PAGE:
Following this self-referential series, Eisenman’s work underwent a marked shift to explore wider topical concerns. She created a number of large-scale paintings in response to a tumultuous period in the late 2000s that encompassed the global recession, the Iraq War and the re-election of George W Bush. Paintings like Coping (2008) and The Triumph of Poverty (2009) recall the densely peopled scenes of Breughel and Holbein and are painted in styles comparable to Munch, Ensor and German expressionists. Eisenman has also depicted scenes of activism and political protest drawn from real life. Many of these paintings convey a strong sense of community and solidarity, including the Beer Gardens series (2009–17). These paintings depict Brooklyn beer gardens as gathering places, where people share their experiences and frustrations with their material circumstances and wider political life.

During the 2010s, Eisenman began a series of paintings that explore the increasing prevalence of hand-held technology and what Eisenman felt was an accompanying rise in narcissistic behaviour during nascent ‘selfie culture’. In paintings that reflect on queer domesticity such as Morning Studio (2016) and Long Distance (2015), the artist explores ways in which couples communicate via screens and how technology modulates human behaviour, in both private and public spaces. Also on display is The Drawing Lesson (2012) which depicts a life drawing class, as seen from the perspective of one of the participants. This work was first displayed at the Whitney Biennial of that year, at which she also hosted a real-life drawing class.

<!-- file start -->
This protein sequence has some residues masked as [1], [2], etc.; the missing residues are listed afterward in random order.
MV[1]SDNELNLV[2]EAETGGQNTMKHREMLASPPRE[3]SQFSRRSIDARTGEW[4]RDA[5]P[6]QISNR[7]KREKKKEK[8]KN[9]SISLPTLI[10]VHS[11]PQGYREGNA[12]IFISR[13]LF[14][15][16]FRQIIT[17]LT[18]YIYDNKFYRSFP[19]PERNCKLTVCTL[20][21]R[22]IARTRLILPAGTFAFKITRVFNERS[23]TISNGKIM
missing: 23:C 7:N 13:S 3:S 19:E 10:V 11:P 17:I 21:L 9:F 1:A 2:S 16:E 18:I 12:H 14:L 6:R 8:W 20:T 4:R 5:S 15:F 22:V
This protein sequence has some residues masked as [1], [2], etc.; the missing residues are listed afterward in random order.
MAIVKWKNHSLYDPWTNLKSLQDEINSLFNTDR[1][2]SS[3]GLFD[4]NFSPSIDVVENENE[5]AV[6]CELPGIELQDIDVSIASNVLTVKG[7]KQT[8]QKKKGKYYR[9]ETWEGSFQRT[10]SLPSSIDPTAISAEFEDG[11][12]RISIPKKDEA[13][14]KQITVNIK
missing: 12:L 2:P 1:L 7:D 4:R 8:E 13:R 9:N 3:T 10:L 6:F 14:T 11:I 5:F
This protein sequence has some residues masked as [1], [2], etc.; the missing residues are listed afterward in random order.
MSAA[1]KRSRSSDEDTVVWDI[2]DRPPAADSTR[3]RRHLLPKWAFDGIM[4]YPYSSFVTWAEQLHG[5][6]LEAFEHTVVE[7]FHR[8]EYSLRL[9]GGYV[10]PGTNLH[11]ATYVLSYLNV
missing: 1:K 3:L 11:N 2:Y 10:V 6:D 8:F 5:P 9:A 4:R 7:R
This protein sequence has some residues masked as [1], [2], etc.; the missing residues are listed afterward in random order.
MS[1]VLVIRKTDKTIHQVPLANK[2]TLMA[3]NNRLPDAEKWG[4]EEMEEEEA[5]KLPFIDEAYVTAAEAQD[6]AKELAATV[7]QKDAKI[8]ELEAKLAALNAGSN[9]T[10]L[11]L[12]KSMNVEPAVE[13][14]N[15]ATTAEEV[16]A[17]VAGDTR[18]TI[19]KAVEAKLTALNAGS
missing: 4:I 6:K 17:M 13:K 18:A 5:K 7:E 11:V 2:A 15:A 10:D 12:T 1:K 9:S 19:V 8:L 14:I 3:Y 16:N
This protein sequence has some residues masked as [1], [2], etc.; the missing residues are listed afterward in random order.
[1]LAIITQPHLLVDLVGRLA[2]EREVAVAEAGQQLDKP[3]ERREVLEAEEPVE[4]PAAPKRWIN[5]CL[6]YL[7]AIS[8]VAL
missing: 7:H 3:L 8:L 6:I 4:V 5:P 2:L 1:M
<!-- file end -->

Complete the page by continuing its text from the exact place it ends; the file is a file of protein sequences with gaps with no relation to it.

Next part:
Across Eisenman’s oeuvre, she has repeatedly returned to the motif of the head, once stating ‘When you can’t think of what to draw, draw a head.’ She has experimented with depictions of heads across multiple mediums and works in the section, including Head with Demon (2018) sculpted from bronze and oil painting Econ Prof (2019). From 2011 onwards Eisenman increasingly incorporated printmaking methods, including lithography, etching and woodblock printing into her practice. Other works collected in this part of the exhibition represent this development, as well as examples of Eisenman’s painted aluminium reliefs, made in 2017. In 2021, Eisenman was among five artists shortlisted to create a sculptural commission for the fourth plinth commission in London’s Trafalgar Square. Her maquette for this proposal – an over-sized jewellery tree draped with mementos, trinkets and detritus reflecting the city surroundings – is also on view.